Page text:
Wisdom Wednesday: My Kid Screwed Up In School. What Do I Do?

May 15, 2008 at 10:53 am | Posted in attitudes, children, dads, Families, moms, Mothers, parents, peer pressure, Self Esteem, teenagers, Tweens | Leave a comment
Tags: , , , , , , , , , , ,

My Teen Screwed Up In School, What Do I Do?

When your teen screws up in school, the first thing I want you to do is relax and assure yourself that everybody screws up. Then we need to look at the causes and decide if they are serious negative life-altering events, what to do if your teen has crossed to being a user, (again don’t panic. That will not solve your teen’s problem), and what to do if your teen’s problems are due to social pressures, media influence, or friends changing. When you have these areas figured out I will help you understand how to use positive intervention and your love to help your teen regain a self-esteem that will not suffer from external influences.

It is natural to worry about your teen. You would not be human if you did not. However, at the same time keep in mind that the kind of worry you do will have a huge influence on your teen. When you assume your teen has screwed up for life you will be giving this completely negative message to your teen. Instead, I want you to think about the screw-ups you knew from your past. At this point some are still screw-ups, but most have had a turnaround and are responsible adults with regular lifestyles. Give your teen this chance, even in your imagination. Believe your teen can and will turn out okay.

However, that doesn’t mean to stop there. If you did you would be negating one of your most important privileges as a parent. This privilege is to guide and enhance your teen’s life. To do this you need to decide if your teen’s change in behavior is due to using drugs or alcohol. There are many ways to discover substance use.

If you find your teen is using a substance, the first thing to do is be gentle with yourself. You are not the failure and your teen is not ruined. The next thing to do is open dialogue and discussion about substance use. You can be subtle, you can be funny, you can be heart to heart. But whatever you do, don’t ignore this step. Talk with your teen with respect. Explain your concerns about the substance and its effects. Allow your teen to respond! And listen to the response. You see, this is a dialogue, not a lecture.

You will need to decide at what level your teen is using. Learn what alternatives are available for detox if necessary. Find groups for both you and your teen to attend to help get through this stage. Don’t go it alone.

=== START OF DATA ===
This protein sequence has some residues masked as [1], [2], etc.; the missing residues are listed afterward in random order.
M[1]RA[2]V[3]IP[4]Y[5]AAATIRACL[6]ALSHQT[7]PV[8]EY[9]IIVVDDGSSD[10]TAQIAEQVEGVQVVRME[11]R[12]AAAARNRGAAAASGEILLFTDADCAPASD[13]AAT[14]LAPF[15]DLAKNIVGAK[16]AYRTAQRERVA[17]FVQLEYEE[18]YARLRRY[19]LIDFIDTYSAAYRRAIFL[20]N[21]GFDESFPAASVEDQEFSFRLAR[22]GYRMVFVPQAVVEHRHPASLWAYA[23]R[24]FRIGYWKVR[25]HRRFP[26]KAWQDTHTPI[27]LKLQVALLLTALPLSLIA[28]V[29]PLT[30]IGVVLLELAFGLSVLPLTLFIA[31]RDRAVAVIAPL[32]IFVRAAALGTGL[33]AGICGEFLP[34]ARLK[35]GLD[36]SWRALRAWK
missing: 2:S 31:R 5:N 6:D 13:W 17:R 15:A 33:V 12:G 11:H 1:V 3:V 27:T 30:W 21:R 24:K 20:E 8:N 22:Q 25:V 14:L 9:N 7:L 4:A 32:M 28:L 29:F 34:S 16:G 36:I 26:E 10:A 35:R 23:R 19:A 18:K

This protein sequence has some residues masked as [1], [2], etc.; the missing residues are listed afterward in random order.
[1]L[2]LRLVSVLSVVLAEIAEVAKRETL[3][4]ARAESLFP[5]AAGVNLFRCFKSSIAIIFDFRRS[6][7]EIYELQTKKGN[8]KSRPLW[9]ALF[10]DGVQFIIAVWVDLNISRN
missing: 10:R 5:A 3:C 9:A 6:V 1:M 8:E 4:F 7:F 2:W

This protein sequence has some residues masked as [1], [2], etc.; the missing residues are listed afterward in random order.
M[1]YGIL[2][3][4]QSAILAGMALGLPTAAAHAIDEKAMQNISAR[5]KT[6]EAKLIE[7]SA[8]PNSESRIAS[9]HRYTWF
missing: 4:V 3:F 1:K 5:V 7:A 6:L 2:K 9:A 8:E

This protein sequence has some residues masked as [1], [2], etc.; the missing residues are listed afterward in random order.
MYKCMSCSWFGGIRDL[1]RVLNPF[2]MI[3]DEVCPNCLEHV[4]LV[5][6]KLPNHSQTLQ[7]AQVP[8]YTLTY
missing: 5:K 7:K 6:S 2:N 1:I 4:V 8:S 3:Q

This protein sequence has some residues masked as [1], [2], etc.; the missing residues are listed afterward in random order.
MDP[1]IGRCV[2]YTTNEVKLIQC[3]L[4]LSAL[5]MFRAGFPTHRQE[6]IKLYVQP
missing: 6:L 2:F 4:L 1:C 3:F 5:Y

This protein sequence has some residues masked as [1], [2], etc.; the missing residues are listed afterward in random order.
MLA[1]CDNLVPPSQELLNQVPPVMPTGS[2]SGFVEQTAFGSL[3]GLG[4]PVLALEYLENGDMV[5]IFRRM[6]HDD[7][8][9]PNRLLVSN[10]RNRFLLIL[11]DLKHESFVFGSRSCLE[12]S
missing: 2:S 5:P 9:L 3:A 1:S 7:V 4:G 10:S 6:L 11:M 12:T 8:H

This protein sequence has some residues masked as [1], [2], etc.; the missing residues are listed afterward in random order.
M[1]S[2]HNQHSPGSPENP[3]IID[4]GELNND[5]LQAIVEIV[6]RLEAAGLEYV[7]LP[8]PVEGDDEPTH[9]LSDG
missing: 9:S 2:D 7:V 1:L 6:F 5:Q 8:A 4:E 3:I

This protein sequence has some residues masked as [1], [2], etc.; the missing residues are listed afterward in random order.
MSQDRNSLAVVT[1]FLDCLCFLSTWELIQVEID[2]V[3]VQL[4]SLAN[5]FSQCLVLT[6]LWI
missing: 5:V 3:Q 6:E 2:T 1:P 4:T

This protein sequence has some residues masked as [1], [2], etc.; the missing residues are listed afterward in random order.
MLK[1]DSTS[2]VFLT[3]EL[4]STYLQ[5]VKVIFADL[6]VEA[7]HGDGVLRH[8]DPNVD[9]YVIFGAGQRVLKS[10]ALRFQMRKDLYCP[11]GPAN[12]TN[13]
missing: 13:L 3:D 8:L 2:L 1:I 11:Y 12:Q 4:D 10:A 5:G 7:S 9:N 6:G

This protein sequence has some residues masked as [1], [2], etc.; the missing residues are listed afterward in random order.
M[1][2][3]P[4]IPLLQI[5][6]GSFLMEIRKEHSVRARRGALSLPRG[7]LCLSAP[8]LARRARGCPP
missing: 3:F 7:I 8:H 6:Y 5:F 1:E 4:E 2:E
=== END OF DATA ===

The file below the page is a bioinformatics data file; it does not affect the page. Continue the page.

If your teen screwing up in school is based on more psychological or mental dilemmas, realize these are just as detrimental to your teen’s overall wellbeing as drug and alcohol use can be. Let your teen know that although you are disappointed in the result of poor grades, you are more interested in how you as a family and your teen as an immerging adult can learn from this experience and go forward in a positive direction. That direction may not be what you have in mind.

It may not be getting good grades; it might be finding another outlet or avenue where your teen is stimulated and is passionate about. Remember, school is a wonderful place to learn if your teen is learning there, but if your teen is falling apart and loosing self-esteem, help your teen see there are billions of ways to be competent and resilient.

When your teen screws up, give love, respect, and by all means, intervene with a positive influence and attitude. You are the parent and you have both the responsibility and privilege to parent with passion, purpose, and integrity. And you, the parent, above and beyond anyone else, has the ability to see the gem in your teen.

Grace E. Mauzy
Founder of GEMParenting


Leave a Comment »

RSS feed for comments on this post. TrackBack URI

Leave a Reply

Fill in your details below or click an icon to log in:

WordPress.com Logo

You are commenting using your WordPress.com account. Log Out /  Change )

Google+ photo

You are commenting using your Google+ account. Log Out /  Change )

Twitter picture

You are commenting using your Twitter account. Log Out /  Change )

Facebook photo

You are commenting using your Facebook account. Log Out /  Change )


Connecting to %s

Blog at WordPress.com.
Entries and comments feeds.

%d bloggers like this: